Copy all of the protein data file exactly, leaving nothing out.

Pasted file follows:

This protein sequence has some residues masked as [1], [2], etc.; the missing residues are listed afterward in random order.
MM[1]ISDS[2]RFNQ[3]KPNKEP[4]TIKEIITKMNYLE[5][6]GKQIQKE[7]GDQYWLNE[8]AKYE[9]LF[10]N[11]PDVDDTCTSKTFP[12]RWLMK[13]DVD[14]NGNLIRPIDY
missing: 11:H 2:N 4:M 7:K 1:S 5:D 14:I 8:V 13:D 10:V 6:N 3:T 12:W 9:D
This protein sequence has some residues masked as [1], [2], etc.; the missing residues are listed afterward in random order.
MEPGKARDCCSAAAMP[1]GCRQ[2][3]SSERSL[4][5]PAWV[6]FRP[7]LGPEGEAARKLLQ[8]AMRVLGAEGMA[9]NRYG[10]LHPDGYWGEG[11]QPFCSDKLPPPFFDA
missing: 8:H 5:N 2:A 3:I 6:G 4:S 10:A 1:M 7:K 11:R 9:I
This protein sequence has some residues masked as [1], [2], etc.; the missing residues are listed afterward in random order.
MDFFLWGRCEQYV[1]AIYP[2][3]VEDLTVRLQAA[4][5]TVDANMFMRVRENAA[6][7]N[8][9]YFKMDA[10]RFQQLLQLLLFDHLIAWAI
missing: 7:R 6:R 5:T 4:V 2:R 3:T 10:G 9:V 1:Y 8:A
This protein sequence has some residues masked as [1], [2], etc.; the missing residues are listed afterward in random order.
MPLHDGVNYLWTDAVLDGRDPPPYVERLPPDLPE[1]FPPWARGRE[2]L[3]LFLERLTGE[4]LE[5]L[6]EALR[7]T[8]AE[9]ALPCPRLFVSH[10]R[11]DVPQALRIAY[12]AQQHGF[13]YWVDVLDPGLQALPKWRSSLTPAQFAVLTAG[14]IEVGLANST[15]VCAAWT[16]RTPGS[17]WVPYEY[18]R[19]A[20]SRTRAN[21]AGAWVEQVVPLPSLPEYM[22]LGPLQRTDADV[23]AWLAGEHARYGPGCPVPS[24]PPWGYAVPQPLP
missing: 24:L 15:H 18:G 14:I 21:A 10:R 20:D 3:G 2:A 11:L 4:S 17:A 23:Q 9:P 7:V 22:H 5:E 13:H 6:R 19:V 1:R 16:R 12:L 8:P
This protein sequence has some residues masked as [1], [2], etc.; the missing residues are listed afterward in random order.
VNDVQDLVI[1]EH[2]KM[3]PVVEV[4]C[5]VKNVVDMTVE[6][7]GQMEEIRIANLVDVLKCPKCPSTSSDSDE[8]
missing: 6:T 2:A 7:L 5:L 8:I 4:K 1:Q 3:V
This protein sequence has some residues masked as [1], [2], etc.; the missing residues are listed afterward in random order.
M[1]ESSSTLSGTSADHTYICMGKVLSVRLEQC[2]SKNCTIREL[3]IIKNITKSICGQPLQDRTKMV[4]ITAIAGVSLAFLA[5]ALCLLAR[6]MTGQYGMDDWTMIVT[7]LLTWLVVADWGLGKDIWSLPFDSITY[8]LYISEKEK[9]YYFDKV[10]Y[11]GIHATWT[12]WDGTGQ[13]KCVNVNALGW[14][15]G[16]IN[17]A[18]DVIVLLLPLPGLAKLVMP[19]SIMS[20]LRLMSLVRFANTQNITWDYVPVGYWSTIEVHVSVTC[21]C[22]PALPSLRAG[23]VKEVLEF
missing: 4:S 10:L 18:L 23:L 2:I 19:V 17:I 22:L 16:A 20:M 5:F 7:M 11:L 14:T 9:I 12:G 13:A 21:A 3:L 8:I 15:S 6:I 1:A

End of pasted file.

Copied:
This protein sequence has some residues masked as [1], [2], etc.; the missing residues are listed afterward in random order.
MM[1]ISDS[2]RFNQ[3]KPNKEP[4]TIKEIITKMNYLE[5][6]GKQIQKE[7]GDQYWLNE[8]AKYE[9]LF[10]N[11]PDVDDTCTSKTFP[12]RWLMK[13]DVD[14]NGNLIRPIDY
missing: 11:H 2:N 4:M 7:K 1:S 5:D 14:I 8:V 13:D 10:V 6:N 3:T 12:W 9:D
This protein sequence has some residues masked as [1], [2], etc.; the missing residues are listed afterward in random order.
MEPGKARDCCSAAAMP[1]GCRQ[2][3]SSERSL[4][5]PAWV[6]FRP[7]LGPEGEAARKLLQ[8]AMRVLGAEGMA[9]NRYG[10]LHPDGYWGEG[11]QPFCSDKLPPPFFDA
missing: 8:H 5:N 2:A 3:I 6:G 4:S 10:A 1:M 7:K 11:R 9:I
This protein sequence has some residues masked as [1], [2], etc.; the missing residues are listed afterward in random order.
MDFFLWGRCEQYV[1]AIYP[2][3]VEDLTVRLQAA[4][5]TVDANMFMRVRENAA[6][7]N[8][9]YFKMDA[10]RFQQLLQLLLFDHLIAWAI
missing: 7:R 6:R 5:T 4:V 2:R 3:T 10:G 9:V 1:Y 8:A
This protein sequence has some residues masked as [1], [2], etc.; the missing residues are listed afterward in random order.
MPLHDGVNYLWTDAVLDGRDPPPYVERLPPDLPE[1]FPPWARGRE[2]L[3]LFLERLTGE[4]LE[5]L[6]EALR[7]T[8]AE[9]ALPCPRLFVSH[10]R[11]DVPQALRIAY[12]AQQHGF[13]YWVDVLDPGLQALPKWRSSLTPAQFAVLTAG[14]IEVGLANST[15]VCAAWT[16]RTPGS[17]WVPYEY[18]R[19]A[20]SRTRAN[21]AGAWVEQVVPLPSLPEYM[22]LGPLQRTDADV[23]AWLAGEHARYGPGCPVPS[24]PPWGYAVPQPLP
missing: 24:L 15:H 18:G 14:I 21:A 10:R 20:D 3:G 2:A 11:L 4:S 17:A 23:Q 9:P 7:V 22:H 5:E 13:H 6:R 19:V 1:R 16:R 12:L 8:P
This protein sequence has some residues masked as [1], [2], etc.; the missing residues are listed afterward in random order.
VNDVQDLVI[1]EH[2]KM[3]PVVEV[4]C[5]VKNVVDMTVE[6][7]GQMEEIRIANLVDVLKCPKCPSTSSDSDE[8]
missing: 6:T 2:A 7:L 5:L 8:I 4:K 1:Q 3:V
This protein sequence has some residues masked as [1], [2], etc.; the missing residues are listed afterward in random order.
M[1]ESSSTLSGTSADHTYICMGKVLSVRLEQC[2]SKNCTIREL[3]IIKNITKSICGQPLQDRTKMV[4]ITAIAGVSLAFLA[5]ALCLLAR[6]MTGQYGMDDWTMIVT[7]LLTWLVVADWGLGKDIWSLPFDSITY[8]LYISEKEK[9]YYFDKV[10]Y[11]GIHATWT[12]WDGTGQ[13]KCVNVNALGW[14][15]G[16]IN[17]A[18]DVIVLLLPLPGLAKLVMP[19]SIMS[20]LRLMSLVRFANTQNITWDYVPVGYWSTIEVHVSVTC[21]C[22]PALPSLRAG[23]VKEVLEF
missing: 4:S 10:L 18:L 23:L 2:I 19:V 17:I 22:L 16:A 20:M 5:F 7:M 11:L 14:T 9:I 12:G 13:A 21:A 3:L 8:I 15:S 6:I 1:A